Easily one of the world’s most recognizable brands, this behemoth of a product has easily nestled itself in the memories of hundreds of millions of patrons through a hundred years of advertisement. It is, without a doubt, the epitome of brand, and despite its age, Coca-Cola is on the cutting edge of branded content. For a young filmmaker, a chance to produce content for America’s favorite soda is like a shot at the Olympics.
Thanks to Short Commercial Forms at NYU, I got my chance. An email from Jon Weinstein would soon lead to a $15,000 check from Coca-Cola and Regal Cinemas to create a short film of my own design.
Out of hundreds of applicants to the Coke + Regal Films contest, I was contacted 24 hours after my submission with an unusual urgency: “We like this idea, and we want to hear more about it.” For two weeks, my idea was passed between the branding folk. I was pitching an experimental medium: Projection Mapping, which had seen a great success months prior when I successfully pitched and produced a large-scale 8-story projection mapping installation at NYU as Branded Content, called the Violet Lights Project.
I drafted mockup after mockup, constantly sending over updated presentations as to what this medium is, why it feels like magic, and how it could be used to visually manifest the desire & craving for my to-be client’s product. We would use a projector to bring the dynamic surfaces of a movie theater to life: The carpeted hallways, the concession stand, and the faces of the audience.
My story was nominated as a semi-finalist, and then one of five finalists. The only East Coast team, against 3 teams from Los Angeles schools and one from North Carolina. We each received the funds to make our film.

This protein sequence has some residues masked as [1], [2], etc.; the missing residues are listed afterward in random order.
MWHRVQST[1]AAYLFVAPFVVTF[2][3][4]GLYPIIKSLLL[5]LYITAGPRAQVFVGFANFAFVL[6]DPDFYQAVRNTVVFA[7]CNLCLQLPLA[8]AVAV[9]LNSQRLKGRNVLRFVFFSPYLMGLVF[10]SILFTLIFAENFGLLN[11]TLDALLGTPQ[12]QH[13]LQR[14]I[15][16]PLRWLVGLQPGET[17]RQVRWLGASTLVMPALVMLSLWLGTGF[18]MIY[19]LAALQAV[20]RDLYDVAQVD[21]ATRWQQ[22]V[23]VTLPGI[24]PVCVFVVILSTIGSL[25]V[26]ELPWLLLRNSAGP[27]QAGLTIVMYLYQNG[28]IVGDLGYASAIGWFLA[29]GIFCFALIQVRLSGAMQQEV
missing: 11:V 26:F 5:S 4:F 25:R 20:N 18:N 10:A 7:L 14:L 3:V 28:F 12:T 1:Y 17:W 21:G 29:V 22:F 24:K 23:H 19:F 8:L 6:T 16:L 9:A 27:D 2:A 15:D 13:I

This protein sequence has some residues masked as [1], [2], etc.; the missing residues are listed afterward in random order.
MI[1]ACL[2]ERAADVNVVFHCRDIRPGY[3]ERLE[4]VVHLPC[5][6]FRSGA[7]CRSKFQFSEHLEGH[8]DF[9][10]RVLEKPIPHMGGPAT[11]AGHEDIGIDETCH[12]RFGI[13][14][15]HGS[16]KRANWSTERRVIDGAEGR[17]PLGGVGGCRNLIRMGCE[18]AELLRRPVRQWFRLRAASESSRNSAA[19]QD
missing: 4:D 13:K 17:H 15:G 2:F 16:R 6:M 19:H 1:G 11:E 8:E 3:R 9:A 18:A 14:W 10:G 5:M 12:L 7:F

I quickly enlisted Class of ’16 peer Brian Blum, whose thesis film was of the caliber I seeked, to produce. Together we gathered a cast of 10, a crew of 21, and the support of NYU, RED and Christie Digital.
It felt like a dream. The set went so flawlessly and the attitude was so supportive and light-hearted. The brand folk at Coke were darlings to work with, and the whole process was smooth. It was strange to have my idea guided and molded by suggestions from the brands, and I must admit that the attitude of the piece changed entirely from the start. But we were working at a professional caliber and I had never worked with such luxuries: we shot 6K footage, had a London-based orchestra play the soundtrack, andI even got to sit in a fancy director’s chair.
We developed a product that we are all proud of. NYU was supportive of our efforts and to this day I credit NYU for the network I’ve built as well as the project management & directing skills to make it all a reality.
I can’t recommend these competitions for students enough. If your idea is unique, they’ll walk you through the process. If I learned anything from this whole process though, it’s this: the Rapid Prototype is essential to the pitch. Nowadays for young filmmakers to make their project a reality, they must take full advantage of accessible/owned technology and skills to create a low-cost visualization of the work they intend to make with added resources. That’s the sort of thing that brands see, respect and now, expect.